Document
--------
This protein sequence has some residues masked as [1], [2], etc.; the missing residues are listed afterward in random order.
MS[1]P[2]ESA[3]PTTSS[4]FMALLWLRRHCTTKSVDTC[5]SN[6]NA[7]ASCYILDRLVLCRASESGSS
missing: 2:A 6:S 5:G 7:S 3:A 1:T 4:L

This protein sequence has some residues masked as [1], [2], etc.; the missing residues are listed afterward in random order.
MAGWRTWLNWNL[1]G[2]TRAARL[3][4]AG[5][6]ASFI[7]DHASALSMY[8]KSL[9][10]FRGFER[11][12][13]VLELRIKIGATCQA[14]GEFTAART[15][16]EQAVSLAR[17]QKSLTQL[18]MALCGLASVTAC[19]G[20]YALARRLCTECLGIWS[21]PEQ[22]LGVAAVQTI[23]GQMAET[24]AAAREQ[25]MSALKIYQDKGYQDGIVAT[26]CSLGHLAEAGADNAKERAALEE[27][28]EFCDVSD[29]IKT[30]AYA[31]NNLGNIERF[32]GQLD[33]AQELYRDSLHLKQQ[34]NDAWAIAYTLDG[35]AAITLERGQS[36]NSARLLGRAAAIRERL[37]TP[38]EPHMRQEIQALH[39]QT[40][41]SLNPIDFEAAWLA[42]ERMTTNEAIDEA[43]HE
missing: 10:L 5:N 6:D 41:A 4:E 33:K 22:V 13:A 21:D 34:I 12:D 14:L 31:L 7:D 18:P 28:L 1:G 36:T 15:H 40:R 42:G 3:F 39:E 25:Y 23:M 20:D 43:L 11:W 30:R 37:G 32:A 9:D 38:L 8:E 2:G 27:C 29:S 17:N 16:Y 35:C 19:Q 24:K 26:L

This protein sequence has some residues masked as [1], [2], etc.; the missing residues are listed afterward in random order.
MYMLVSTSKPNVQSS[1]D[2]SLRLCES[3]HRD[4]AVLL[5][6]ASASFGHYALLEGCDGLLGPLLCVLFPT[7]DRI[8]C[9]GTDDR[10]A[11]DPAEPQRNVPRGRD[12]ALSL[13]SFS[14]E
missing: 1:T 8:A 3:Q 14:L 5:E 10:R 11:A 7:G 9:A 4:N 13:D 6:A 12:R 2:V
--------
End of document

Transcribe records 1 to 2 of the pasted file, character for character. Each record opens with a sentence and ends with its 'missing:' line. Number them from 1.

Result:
This protein sequence has some residues masked as [1], [2], etc.; the missing residues are listed afterward in random order.
MS[1]P[2]ESA[3]PTTSS[4]FMALLWLRRHCTTKSVDTC[5]SN[6]NA[7]ASCYILDRLVLCRASESGSS
missing: 2:A 6:S 5:G 7:S 3:A 1:T 4:L

This protein sequence has some residues masked as [1], [2], etc.; the missing residues are listed afterward in random order.
MAGWRTWLNWNL[1]G[2]TRAARL[3][4]AG[5][6]ASFI[7]DHASALSMY[8]KSL[9][10]FRGFER[11][12][13]VLELRIKIGATCQA[14]GEFTAART[15][16]EQAVSLAR[17]QKSLTQL[18]MALCGLASVTAC[19]G[20]YALARRLCTECLGIWS[21]PEQ[22]LGVAAVQTI[23]GQMAET[24]AAAREQ[25]MSALKIYQDKGYQDGIVAT[26]CSLGHLAEAGADNAKERAALEE[27][28]EFCDVSD[29]IKT[30]AYA[31]NNLGNIERF[32]GQLD[33]AQELYRDSLHLKQQ[34]NDAWAIAYTLDG[35]AAITLERGQS[36]NSARLLGRAAAIRERL[37]TP[38]EPHMRQEIQALH[39]QT[40][41]SLNPIDFEAAWLA[42]ERMTTNEAIDEA[43]HE
missing: 10:L 5:N 6:D 41:A 4:E 33:K 22:V 13:A 21:D 34:I 12:D 14:L 31:L 7:D 18:P 28:L 1:G 36:T 15:H 40:R 42:G 3:F 39:E 25:Y 23:M 20:D 43:L 11:W 30:R 37:G 32:A 9:D 38:L 8:E 2:G 27:C 29:S 17:N 16:Y 35:C 19:Q 24:K 26:L